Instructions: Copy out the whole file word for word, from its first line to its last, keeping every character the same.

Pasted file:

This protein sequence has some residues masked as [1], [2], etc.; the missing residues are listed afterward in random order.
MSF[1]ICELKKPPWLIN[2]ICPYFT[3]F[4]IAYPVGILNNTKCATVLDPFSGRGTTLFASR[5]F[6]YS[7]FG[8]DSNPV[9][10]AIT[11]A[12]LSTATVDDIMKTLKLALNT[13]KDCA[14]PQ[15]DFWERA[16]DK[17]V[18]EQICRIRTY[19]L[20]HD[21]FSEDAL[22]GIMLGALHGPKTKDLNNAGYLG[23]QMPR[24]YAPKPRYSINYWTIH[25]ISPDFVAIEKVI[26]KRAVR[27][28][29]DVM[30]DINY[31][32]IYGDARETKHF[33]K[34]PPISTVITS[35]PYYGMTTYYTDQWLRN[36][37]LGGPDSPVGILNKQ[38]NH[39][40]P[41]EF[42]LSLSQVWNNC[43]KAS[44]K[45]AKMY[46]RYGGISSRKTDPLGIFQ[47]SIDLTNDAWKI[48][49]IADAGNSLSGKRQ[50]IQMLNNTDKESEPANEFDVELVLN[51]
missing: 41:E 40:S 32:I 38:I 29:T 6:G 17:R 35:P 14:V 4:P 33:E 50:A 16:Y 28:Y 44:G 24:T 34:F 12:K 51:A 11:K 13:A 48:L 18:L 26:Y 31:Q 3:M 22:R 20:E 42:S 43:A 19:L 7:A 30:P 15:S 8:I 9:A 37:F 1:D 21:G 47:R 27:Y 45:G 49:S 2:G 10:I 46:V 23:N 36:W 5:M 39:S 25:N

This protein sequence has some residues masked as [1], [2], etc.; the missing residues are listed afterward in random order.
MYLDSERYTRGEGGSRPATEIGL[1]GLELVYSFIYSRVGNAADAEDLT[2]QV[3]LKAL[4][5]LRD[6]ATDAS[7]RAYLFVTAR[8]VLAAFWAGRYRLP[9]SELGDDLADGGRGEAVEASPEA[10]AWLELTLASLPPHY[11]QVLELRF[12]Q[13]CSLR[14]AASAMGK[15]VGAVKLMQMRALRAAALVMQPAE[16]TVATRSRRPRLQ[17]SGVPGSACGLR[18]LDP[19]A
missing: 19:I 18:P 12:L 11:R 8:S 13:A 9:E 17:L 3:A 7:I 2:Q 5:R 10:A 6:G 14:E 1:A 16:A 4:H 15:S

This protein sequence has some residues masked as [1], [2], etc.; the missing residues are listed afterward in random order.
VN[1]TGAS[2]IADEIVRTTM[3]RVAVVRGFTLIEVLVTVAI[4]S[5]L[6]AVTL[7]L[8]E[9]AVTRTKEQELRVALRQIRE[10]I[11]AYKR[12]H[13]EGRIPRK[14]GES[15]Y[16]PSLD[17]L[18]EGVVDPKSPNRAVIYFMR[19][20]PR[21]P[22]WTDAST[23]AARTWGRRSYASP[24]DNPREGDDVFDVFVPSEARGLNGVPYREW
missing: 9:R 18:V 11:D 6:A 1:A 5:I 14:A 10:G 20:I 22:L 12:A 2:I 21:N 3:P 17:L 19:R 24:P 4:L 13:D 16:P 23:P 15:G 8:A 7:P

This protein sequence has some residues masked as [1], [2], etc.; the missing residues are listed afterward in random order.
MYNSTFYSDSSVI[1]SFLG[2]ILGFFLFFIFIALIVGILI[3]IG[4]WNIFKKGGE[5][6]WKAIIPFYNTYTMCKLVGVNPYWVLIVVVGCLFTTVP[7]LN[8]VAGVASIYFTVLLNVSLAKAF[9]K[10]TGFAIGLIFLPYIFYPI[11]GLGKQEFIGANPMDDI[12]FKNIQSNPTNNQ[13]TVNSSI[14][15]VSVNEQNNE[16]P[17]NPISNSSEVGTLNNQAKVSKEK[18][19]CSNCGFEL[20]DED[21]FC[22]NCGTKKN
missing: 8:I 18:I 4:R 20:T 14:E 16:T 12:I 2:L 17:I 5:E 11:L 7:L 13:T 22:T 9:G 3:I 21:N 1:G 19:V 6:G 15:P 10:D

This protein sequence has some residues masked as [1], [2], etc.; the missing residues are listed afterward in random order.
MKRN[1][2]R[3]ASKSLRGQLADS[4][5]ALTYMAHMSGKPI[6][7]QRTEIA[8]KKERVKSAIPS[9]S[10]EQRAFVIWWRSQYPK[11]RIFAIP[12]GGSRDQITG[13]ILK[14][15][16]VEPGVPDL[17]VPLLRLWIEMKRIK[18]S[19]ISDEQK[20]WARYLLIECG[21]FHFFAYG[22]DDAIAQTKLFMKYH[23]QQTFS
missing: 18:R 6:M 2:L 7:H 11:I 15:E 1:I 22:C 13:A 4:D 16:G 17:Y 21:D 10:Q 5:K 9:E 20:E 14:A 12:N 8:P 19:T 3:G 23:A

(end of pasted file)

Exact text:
This protein sequence has some residues masked as [1], [2], etc.; the missing residues are listed afterward in random order.
MSF[1]ICELKKPPWLIN[2]ICPYFT[3]F[4]IAYPVGILNNTKCATVLDPFSGRGTTLFASR[5]F[6]YS[7]FG[8]DSNPV[9][10]AIT[11]A[12]LSTATVDDIMKTLKLALNT[13]KDCA[14]PQ[15]DFWERA[16]DK[17]V[18]EQICRIRTY[19]L[20]HD[21]FSEDAL[22]GIMLGALHGPKTKDLNNAGYLG[23]QMPR[24]YAPKPRYSINYWTIH[25]ISPDFVAIEKVI[26]KRAVR[27][28][29]DVM[30]DINY[31][32]IYGDARETKHF[33]K[34]PPISTVITS[35]PYYGMTTYYTDQWLRN[36][37]LGGPDSPVGILNKQ[38]NH[39][40]P[41]EF[42]LSLSQVWNNC[43]KAS[44]K[45]AKMY[46]RYGGISSRKTDPLGIFQ[47]SIDLTNDAWKI[48][49]IADAGNSLSGKRQ[50]IQMLNNTDKESEPANEFDVELVLN[51]
missing: 41:E 40:S 32:I 38:I 29:T 6:G 17:R 35:P 14:V 4:P 33:E 50:A 16:Y 28:Y 44:G 24:T 34:F 12:K 51:A 11:K 13:A 48:L 18:L 26:Y 31:Q 3:M 22:R 20:E 42:S 43:A 19:L 7:A 30:P 15:S 8:I 9:A 37:F 1:D 21:G 47:R 27:Y 45:G 49:S 2:G 10:I 46:V 23:N 36:W 5:M 39:S 25:N

This protein sequence has some residues masked as [1], [2], etc.; the missing residues are listed afterward in random order.
MYLDSERYTRGEGGSRPATEIGL[1]GLELVYSFIYSRVGNAADAEDLT[2]QV[3]LKAL[4][5]LRD[6]ATDAS[7]RAYLFVTAR[8]VLAAFWAGRYRLP[9]SELGDDLADGGRGEAVEASPEA[10]AWLELTLASLPPHY[11]QVLELRF[12]Q[13]CSLR[14]AASAMGK[15]VGAVKLMQMRALRAAALVMQPAE[16]TVATRSRRPRLQ[17]SGVPGSACGLR[18]LDP[19]A
missing: 19:I 18:P 12:L 11:R 8:S 13:A 9:E 17:L 3:A 7:I 2:Q 5:R 10:A 6:G 14:E 1:A 16:A 4:H 15:S

This protein sequence has some residues masked as [1], [2], etc.; the missing residues are listed afterward in random order.
VN[1]TGAS[2]IADEIVRTTM[3]RVAVVRGFTLIEVLVTVAI[4]S[5]L[6]AVTL[7]L[8]E[9]AVTRTKEQELRVALRQIRE[10]I[11]AYKR[12]H[13]EGRIPRK[14]GES[15]Y[16]PSLD[17]L[18]EGVVDPKSPNRAVIYFMR[19][20]PR[21]P[22]WTDAST[23]AARTWGRRSYASP[24]DNPREGDDVFDVFVPSEARGLNGVPYREW
missing: 9:R 18:V 11:D 6:A 1:A 5:I 14:A 10:G 20:I 22:L 12:A 2:I 21:N 3:P 17:L 19:R 24:P 4:L 13:D 16:P 23:P 15:G 8:A 7:P

This protein sequence has some residues masked as [1], [2], etc.; the missing residues are listed afterward in random order.
MYNSTFYSDSSVI[1]SFLG[2]ILGFFLFFIFIALIVGILI[3]IG[4]WNIFKKGGE[5][6]WKAIIPFYNTYTMCKLVGVNPYWVLIVVVGCLFTTVP[7]LN[8]VAGVASIYFTVLLNVSLAKAF[9]K[10]TGFAIGLIFLPYIFYPI[11]GLGKQEFIGANPMDDI[12]FKNIQSNPTNNQ[13]TVNSSI[14][15]VSVNEQNNE[16]P[17]NPISNSSEVGTLNNQAKVSKEK[18][19]CSNCGFEL[20]DED[21]FC[22]NCGTKKN
missing: 8:I 18:I 4:R 20:T 14:E 16:T 12:I 2:L 17:I 5:E 11:L 7:L 13:T 22:T 9:G 3:I 21:N 1:G 19:V 6:G 15:P 10:D

This protein sequence has some residues masked as [1], [2], etc.; the missing residues are listed afterward in random order.
MKRN[1][2]R[3]ASKSLRGQLADS[4][5]ALTYMAHMSGKPI[6][7]QRTEIA[8]KKERVKSAIPS[9]S[10]EQRAFVIWWRSQYPK[11]RIFAIP[12]GGSRDQITG[13]ILK[14][15][16]VEPGVPDL[17]VPLLRLWIEMKRIK[18]S[19]ISDEQK[20]WARYLLIECG[21]FHFFAYG[22]DDAIAQTKLFMKYH[23]QQTFS
missing: 18:R 6:M 2:L 7:H 11:I 15:E 1:I 22:C 13:A 4:D 16:G 17:Y 21:D 10:Q 5:K 9:E 20:E 14:A 12:N 8:P 19:T 3:G 23:A